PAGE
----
USS Fort Worth (LCS 3), USS Sampson (DDG 102), and an MH-60R Seahawk from Helicopter Maritime Strike Squadron (HSM) 35 operate together in the Java Sea, Jan. 14 while supporting the Indonesian-led search effort for AirAsia flight QZ8501. (U.S. Navy/MC2 Antonio P. Turretto Ramos)

YOKOSUKA, Japan - After contributing more than 650 search hours to the Indonesian-led search effort for AirAsia flight QZ8501, USS Sampson (DDG 102) and USS Fort Worth (LCS 3) concluded their assistance efforts Jan. 15, receiving praise from Indonesian authorities.

U.S. Ambassador to Indonesia Robert O. Blake noted that “the U.S. was extremely proud to assist in the international search effort coordinated by the Indonesian Search and Rescue Agency with the U.S. Navy ships USS Sampson & USS Fort Worth, helicopters, and sonar equipment. I commend the professionalism and dedication to the mission the sailors of the United States Navy exhibited while working in close coordination with their Indonesian counterparts. We are all pleased with the recovery of the black boxes and location of portions of the plane that we hope will shed some light on the cause of this tragedy. The United States offers condolences to the families and loved ones of those who perished on Indonesia Air Asia Flight 8501. Our thoughts and prayers are with those who await news on the passengers and crew who remain missing.”

Working in coordination with the Government of Indonesia, the U.S. 7th Fleet assigned USS Sampson and USS Fort Worth to the mission shortly after the Dec. 28 crash.

USS Sampson departed from Singapore Dec. 29 and arrived on station in the Java Sea Dec. 30. The guided-missile destroyer with more than 300 crewmembers immediately began conducting surface and aerial searches in coordination with Indonesia’s National Search and Rescue Agency (BASARNAS) near the suspected crash site.

Capt. Fred Kacher, commodore of Destroyer Squadron 7 and in tactical command of Fort Worth and Sampson during the search efforts reflected, “Throughout both ships’ time on station, the crews and divers performed as consummate professionals and superb ambassadors, both at-sea and ashore at Iskander Air Field. Our ability to respond quickly to this event highlights the importance of operating forward and maintaining a naval presence in Southeast Asia.”

Sampson conducted around-the-clock surface search efforts using her two MH-60R helicopters from Helicopter Maritime Strike Squadron (HSM) 35. She also employed optical sighting devices and radar systems to help locate wreckage and remains. Sampson used rigid-hulled inflatable boats (RHIBs) to recover wreckage and debris.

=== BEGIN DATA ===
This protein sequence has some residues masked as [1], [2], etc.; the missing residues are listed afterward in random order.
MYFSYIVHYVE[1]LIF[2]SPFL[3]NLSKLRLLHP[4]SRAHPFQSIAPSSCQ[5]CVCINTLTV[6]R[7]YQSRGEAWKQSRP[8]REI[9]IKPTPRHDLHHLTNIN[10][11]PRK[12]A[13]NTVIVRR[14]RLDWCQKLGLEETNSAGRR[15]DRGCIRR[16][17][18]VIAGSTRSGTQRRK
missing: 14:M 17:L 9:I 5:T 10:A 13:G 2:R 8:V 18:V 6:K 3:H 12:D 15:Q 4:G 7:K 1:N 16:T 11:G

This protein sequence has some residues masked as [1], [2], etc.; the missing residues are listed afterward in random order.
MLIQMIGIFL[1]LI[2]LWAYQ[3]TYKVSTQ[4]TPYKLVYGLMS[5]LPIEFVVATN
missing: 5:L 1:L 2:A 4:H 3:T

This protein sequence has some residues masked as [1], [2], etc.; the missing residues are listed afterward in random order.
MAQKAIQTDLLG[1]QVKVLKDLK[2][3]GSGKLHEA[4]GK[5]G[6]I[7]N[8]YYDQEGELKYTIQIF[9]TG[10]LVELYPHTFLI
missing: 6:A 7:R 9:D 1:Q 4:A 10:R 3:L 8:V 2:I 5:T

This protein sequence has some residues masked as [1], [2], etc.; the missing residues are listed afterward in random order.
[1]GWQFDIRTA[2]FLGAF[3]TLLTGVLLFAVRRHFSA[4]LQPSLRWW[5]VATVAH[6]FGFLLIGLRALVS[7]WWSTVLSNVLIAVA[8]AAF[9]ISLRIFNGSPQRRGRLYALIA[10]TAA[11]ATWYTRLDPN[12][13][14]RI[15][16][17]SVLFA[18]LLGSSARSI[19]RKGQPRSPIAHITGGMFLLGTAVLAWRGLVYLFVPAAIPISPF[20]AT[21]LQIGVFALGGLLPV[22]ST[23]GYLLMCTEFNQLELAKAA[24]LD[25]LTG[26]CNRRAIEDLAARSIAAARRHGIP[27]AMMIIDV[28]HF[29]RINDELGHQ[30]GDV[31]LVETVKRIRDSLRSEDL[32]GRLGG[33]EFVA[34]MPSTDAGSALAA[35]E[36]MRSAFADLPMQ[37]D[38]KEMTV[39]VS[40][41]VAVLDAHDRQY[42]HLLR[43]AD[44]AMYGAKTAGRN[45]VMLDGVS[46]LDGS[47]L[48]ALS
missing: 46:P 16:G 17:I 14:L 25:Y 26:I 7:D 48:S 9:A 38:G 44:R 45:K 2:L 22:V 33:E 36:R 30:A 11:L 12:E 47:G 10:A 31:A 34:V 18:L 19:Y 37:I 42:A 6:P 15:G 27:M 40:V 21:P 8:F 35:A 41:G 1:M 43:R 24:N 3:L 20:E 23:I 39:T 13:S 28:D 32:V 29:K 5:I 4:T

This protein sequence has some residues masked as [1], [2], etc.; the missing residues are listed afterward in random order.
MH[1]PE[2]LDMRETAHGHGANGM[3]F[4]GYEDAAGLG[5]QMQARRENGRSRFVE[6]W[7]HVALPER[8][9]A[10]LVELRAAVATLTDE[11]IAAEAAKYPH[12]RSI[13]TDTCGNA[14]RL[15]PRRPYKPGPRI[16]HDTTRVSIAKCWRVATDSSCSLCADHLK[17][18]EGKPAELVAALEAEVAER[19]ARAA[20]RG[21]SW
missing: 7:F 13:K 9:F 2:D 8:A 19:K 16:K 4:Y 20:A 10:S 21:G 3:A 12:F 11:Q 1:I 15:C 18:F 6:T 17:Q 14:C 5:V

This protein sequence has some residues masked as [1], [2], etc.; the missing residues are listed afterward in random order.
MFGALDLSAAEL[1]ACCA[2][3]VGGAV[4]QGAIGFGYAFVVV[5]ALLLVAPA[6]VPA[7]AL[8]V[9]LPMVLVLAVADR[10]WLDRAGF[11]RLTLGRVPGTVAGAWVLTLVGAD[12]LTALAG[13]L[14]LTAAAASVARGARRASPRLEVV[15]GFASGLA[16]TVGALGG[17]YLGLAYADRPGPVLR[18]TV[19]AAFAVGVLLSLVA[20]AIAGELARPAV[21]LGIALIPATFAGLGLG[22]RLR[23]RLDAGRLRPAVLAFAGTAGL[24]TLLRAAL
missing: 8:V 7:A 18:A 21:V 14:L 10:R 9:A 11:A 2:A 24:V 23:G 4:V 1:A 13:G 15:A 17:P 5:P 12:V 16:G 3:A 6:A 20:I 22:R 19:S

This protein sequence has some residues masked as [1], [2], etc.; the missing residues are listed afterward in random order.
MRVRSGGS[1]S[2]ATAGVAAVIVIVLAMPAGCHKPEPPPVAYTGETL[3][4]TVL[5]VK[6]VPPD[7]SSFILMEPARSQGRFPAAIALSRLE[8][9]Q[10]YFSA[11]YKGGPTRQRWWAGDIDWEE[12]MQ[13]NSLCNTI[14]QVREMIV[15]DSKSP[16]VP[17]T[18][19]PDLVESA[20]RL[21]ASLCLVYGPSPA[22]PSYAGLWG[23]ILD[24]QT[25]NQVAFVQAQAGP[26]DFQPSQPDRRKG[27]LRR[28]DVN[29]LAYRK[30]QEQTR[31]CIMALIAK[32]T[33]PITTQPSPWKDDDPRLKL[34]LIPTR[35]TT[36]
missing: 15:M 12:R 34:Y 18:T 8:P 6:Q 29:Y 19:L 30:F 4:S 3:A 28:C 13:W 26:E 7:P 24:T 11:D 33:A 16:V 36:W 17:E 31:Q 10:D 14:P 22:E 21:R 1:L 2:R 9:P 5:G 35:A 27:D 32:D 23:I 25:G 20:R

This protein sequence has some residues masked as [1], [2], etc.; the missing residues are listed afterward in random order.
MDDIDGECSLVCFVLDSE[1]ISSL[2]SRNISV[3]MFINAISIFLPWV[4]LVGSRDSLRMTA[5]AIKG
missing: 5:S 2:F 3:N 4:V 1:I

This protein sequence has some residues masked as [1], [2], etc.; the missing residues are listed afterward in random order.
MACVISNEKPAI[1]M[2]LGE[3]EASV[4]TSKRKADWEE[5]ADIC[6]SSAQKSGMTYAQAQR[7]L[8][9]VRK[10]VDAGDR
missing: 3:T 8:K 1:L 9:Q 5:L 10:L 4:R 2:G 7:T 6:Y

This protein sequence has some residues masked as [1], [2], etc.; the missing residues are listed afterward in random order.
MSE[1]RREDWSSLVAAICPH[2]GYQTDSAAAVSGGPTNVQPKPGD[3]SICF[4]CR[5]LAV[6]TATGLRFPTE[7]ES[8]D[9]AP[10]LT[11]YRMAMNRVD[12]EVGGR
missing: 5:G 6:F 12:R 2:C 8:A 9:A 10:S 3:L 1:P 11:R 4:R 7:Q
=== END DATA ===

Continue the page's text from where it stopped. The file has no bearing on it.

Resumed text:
“It was an honor to be part of this search effort,” said Cmdr. Steven Foley, USS Sampson commanding officer. “Indonesia did a tremendous job in organizing this multinational search effort, and our sailors are proud to have been able to assist.”

Working in coordination with the Government of Indonesia, the U.S. 7th Fleet tasked Littoral Combat Ship USS Fort Worth to join in the search effort. After loading supplies and embarking an eight-member team from Mobile Diving and Salvage Unit (MDSU) 1, Fort Worth departed Singapore Jan. 2 and arrived on station Jan. 3.

USS Fort Worth brought maneuverability, speed and shallow draft to the search, allowing her 100-person crew to conduct expeditious visual and radar searches in a congested, shallow water environment. Her two 11-meter RHIBs conducted 107 hours of search operations.

“The crew worked around the clock to help support this search effort,” said Cmdr. Kendall Bridgewater, commanding officer of USS Fort Worth. “The Littoral Combat Ship provided some unique capabilities to aid in the search, and I’m glad we’ve been able to assist.”

The MDSU 1 divers onboard Fort Worth operated three Tow Fish side scan sonar systems to search for wreckage on the ocean floor and provided highly accurate imagery of significant objects for further analysis. Over the course of the operation, the MDSU 1 team conducted 78 hours of side scan sonar operations over 12 square nautical miles. The MDSU divers also used the AN/PQS-2A passive sonar system for 17 hours of search time over 24 square nautical miles in an attempt to listen for the black box pings.

The MDSU 1 team also employed a remotely operated vehicle with an underwater video camera to investigate objects detected by the Twow Fish system.

The two MH-60R helicopters aboard Sampson and one MH-60R aboard Fort Worth worked together and with Indonesian aircraft to conduct both day and night operations. In total, the U.S. Navy aircraft flew 226 hours and covered 22,000 square nautical miles.

Upon departure, Sampson will continue with her scheduled deployment in the 7th Fleet area of operations and Fort Worth will return to Singapore for planned maintenance before continuing with her 16-month deployment to the Indo-Asia-Pacific.